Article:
Roger Roberts is laying down a marker for the future as this country prepares to take in some unaccompanied child refugees. What will become of them when they turn 18? Will they be sent back to a devastated Syria where they may have no connections, no …

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Tim Farron MP writes…The Government must deliver for refugee children 

In October 2015 I used my first PMQ as leader to urge David Cameron to give a home to 3,000 vulnerable unaccompanied children who had fled war and persecution and were now in Europe. Save the Children, who launched the campaign, had calculated that 3,000 was the UK’s ‘fair share’ of the 26,000 unaccompanied children estimated to have arrived in Europe since the start of the refugee crisis. Six months on and with the numbers of unaccompanied children in Europe having skyrocketed to 90,000 the Government has finally capitulated in principle to take some children from Europe.What started as a …

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Even the Daily Mail thinks the Government isn’t doing the right thing by child refugees

Who ever would have thought that the Daily Mail of all publications would come to the conclusion that the Government has got it wrong on helping the child refugees already in Europe?

Today’s editorial does repeat at length a good bit of its usual anti-immigration, anti-Merkel and anti-EU rhetoric, so you’ll still need a shower after reading it. Even despite all that, it comes to this rather startling conclusion:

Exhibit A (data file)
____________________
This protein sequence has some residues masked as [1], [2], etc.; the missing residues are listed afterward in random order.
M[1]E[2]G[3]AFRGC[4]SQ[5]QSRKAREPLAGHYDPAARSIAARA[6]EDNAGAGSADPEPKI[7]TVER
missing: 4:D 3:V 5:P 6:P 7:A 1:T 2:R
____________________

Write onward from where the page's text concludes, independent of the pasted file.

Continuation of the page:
But every sinew of our hearts tells us it’s a gesture that must be made — while every child we take will mean a life of hope in place of despair.

Mr Cameron should consider that of all the countries in the Europe, Britain has the longest established tradition of offering sanctuary to refugees from war and oppression.

It urges the Government to accept Alf Dubs’ further amendment which was passed in the House of Lords on Tuesday night.

There are numerous petitions going round the internet asking the Government to do the decent thing and help some of these children. However, Alf Dubs has created one on the Parliamentary petitions website which has at the time of writing collected almost 40,000 signatures in two days. It says:

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Farron holds summit aimed at helping refugee children

As we told you on Monday, Tim Farron got representatives from charities, NGOs and political parties round the table today to work on a practical plan for the UK to accept 3000 unaccompanied child refugees who have reached Europe.

Among those attending were Save the Children, UNICEF, Islington Law Council, Kent Refugee Action Network, Refugee Council, Homes for Good, Coram, Barnardo’s, British Red Cross, ECPAT UK, Cambridge Refugee Resettlement Campaign, The Children’s Society, ILPA and the Local government Association. Also, Leader of the Green Party Caroline Lucas MP, Margaret Greenwood (Labour) MP, Heidi Allen MP (Conservative) and Mark Durkan MP (SDLP) came along.

Tim told the meeting:

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    Sorry, I mean of course 'a Liberal ' in his youth, he wasn't psychic too!